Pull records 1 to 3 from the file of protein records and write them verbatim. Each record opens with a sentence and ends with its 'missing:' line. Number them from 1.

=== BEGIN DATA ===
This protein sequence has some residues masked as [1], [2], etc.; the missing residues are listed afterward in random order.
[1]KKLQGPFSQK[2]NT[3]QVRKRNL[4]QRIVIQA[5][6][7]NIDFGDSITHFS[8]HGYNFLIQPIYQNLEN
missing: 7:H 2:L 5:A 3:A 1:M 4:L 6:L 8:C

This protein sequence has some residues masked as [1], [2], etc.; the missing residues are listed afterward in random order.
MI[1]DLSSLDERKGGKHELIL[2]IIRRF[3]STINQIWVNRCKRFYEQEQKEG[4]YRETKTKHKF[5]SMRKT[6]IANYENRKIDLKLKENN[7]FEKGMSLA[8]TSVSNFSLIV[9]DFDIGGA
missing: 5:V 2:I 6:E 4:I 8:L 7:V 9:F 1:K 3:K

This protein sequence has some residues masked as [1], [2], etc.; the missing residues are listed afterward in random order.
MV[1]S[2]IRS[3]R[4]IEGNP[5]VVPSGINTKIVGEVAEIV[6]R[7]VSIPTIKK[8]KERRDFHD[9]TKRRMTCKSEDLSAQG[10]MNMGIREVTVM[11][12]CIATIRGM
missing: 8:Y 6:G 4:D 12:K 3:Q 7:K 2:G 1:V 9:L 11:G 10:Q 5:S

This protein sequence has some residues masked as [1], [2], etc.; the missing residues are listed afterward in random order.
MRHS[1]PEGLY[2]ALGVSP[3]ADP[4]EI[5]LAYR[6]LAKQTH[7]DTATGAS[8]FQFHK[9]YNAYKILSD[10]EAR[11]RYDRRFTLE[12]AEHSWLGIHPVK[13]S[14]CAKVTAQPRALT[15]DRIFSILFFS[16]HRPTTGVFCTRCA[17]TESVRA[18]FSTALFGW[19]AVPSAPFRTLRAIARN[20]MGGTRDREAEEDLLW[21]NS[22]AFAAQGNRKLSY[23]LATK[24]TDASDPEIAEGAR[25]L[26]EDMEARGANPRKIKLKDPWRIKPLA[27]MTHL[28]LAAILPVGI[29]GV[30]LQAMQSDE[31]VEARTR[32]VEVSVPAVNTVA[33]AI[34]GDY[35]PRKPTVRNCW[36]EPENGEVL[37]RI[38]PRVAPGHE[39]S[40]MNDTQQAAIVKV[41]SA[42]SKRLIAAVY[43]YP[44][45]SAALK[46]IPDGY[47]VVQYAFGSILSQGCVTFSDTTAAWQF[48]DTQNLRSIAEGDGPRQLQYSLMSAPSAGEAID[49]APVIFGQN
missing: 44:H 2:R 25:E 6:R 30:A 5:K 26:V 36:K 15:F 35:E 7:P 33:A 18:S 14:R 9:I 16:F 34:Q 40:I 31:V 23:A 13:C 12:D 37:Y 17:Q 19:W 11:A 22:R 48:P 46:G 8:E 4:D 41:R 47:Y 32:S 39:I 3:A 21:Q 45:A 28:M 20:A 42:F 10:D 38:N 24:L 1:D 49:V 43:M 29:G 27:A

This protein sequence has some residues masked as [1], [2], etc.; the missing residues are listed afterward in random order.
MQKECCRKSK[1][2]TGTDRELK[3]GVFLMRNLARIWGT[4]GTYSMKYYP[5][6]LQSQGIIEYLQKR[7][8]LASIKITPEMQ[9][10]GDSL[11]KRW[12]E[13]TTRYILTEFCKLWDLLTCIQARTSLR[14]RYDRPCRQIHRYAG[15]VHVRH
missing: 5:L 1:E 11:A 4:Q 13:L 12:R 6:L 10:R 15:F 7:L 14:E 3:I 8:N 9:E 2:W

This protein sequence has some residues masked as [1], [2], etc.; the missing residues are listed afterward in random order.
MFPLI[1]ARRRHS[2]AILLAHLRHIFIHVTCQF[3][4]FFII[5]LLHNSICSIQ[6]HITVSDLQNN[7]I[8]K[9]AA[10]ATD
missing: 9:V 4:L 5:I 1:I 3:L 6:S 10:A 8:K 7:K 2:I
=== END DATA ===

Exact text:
This protein sequence has some residues masked as [1], [2], etc.; the missing residues are listed afterward in random order.
[1]KKLQGPFSQK[2]NT[3]QVRKRNL[4]QRIVIQA[5][6][7]NIDFGDSITHFS[8]HGYNFLIQPIYQNLEN
missing: 7:H 2:L 5:A 3:A 1:M 4:L 6:L 8:C

This protein sequence has some residues masked as [1], [2], etc.; the missing residues are listed afterward in random order.
MI[1]DLSSLDERKGGKHELIL[2]IIRRF[3]STINQIWVNRCKRFYEQEQKEG[4]YRETKTKHKF[5]SMRKT[6]IANYENRKIDLKLKENN[7]FEKGMSLA[8]TSVSNFSLIV[9]DFDIGGA
missing: 5:V 2:I 6:E 4:I 8:L 7:V 9:F 1:K 3:K

This protein sequence has some residues masked as [1], [2], etc.; the missing residues are listed afterward in random order.
MV[1]S[2]IRS[3]R[4]IEGNP[5]VVPSGINTKIVGEVAEIV[6]R[7]VSIPTIKK[8]KERRDFHD[9]TKRRMTCKSEDLSAQG[10]MNMGIREVTVM[11][12]CIATIRGM
missing: 8:Y 6:G 4:D 12:K 3:Q 7:K 2:G 1:V 9:L 11:G 10:Q 5:S